Thursday, September 3, 2009

OECD, Iceland the Euro

Here's a question for all you OECD observers out there. I came across this report in the FT today about the OECD urging Iceland to adopt the euro, and it struck me that the OECD might be sticking its head pretty far above the parapet here.

It's one thing for a newspaper to endorse EU membership or Eurozone membership for a country in the editorial pages; quite another for an international organisation to make strong statements that will so obviously have such major political implications in that country.

Is it just me? Is this sort of thing quite common and nothing too remarkable or controversial?

1 comment:

Julien Frisch said...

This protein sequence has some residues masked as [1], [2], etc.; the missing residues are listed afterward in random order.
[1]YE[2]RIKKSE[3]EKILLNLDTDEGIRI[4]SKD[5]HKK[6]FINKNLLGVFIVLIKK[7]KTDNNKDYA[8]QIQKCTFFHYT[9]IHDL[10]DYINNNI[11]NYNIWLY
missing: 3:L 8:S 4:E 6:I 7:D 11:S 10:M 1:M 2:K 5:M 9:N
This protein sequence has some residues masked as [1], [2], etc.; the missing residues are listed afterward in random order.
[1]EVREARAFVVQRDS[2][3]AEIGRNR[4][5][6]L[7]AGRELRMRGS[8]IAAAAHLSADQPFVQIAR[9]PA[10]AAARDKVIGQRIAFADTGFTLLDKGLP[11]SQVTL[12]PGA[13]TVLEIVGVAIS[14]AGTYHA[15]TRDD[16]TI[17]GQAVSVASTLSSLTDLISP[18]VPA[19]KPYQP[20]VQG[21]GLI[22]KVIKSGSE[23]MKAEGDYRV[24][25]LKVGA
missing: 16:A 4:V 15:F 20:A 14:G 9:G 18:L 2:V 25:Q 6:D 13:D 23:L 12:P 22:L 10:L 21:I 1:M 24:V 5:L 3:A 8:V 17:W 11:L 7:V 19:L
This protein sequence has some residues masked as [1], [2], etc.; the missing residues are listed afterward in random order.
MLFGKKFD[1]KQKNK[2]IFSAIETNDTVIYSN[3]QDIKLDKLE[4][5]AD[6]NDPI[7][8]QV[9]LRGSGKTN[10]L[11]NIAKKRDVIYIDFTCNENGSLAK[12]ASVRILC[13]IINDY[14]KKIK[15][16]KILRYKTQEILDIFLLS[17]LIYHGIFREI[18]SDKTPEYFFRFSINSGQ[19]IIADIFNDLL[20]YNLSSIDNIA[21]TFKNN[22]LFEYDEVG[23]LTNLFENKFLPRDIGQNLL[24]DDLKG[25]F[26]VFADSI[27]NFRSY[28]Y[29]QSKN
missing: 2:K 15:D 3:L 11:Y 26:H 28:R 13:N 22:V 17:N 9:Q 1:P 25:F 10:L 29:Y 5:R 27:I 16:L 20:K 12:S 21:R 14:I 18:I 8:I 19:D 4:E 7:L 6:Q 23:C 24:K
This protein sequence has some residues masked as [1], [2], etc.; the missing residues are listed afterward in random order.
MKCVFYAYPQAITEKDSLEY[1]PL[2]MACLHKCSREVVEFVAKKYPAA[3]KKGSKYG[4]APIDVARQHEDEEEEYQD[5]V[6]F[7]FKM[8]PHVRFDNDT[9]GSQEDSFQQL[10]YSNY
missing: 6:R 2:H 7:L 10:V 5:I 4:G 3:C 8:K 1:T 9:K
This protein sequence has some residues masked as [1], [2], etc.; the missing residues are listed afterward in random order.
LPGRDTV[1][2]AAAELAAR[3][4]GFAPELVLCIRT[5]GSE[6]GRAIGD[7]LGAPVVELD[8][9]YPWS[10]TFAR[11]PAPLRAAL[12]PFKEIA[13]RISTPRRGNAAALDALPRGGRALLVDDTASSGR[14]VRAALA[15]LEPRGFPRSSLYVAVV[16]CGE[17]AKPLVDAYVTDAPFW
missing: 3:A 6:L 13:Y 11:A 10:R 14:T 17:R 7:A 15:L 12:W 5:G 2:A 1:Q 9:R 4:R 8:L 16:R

I agree: It's kind of strange thing for one IO to recommend a member state the participation in a specific currency. But the report - I read the passage in the original document - clearly says that "if Iceland joins the EU" it would be advisable to join the Euro to stabilise its monetary policies.

I think that is a fair analysis, saying that if Iceland is already joining the EU, it's economic and financial situation would also benefit from using the Euro compared to keeping its own currency.

But it is still a strong statement. Yet, why not saying it if it is perceived as true?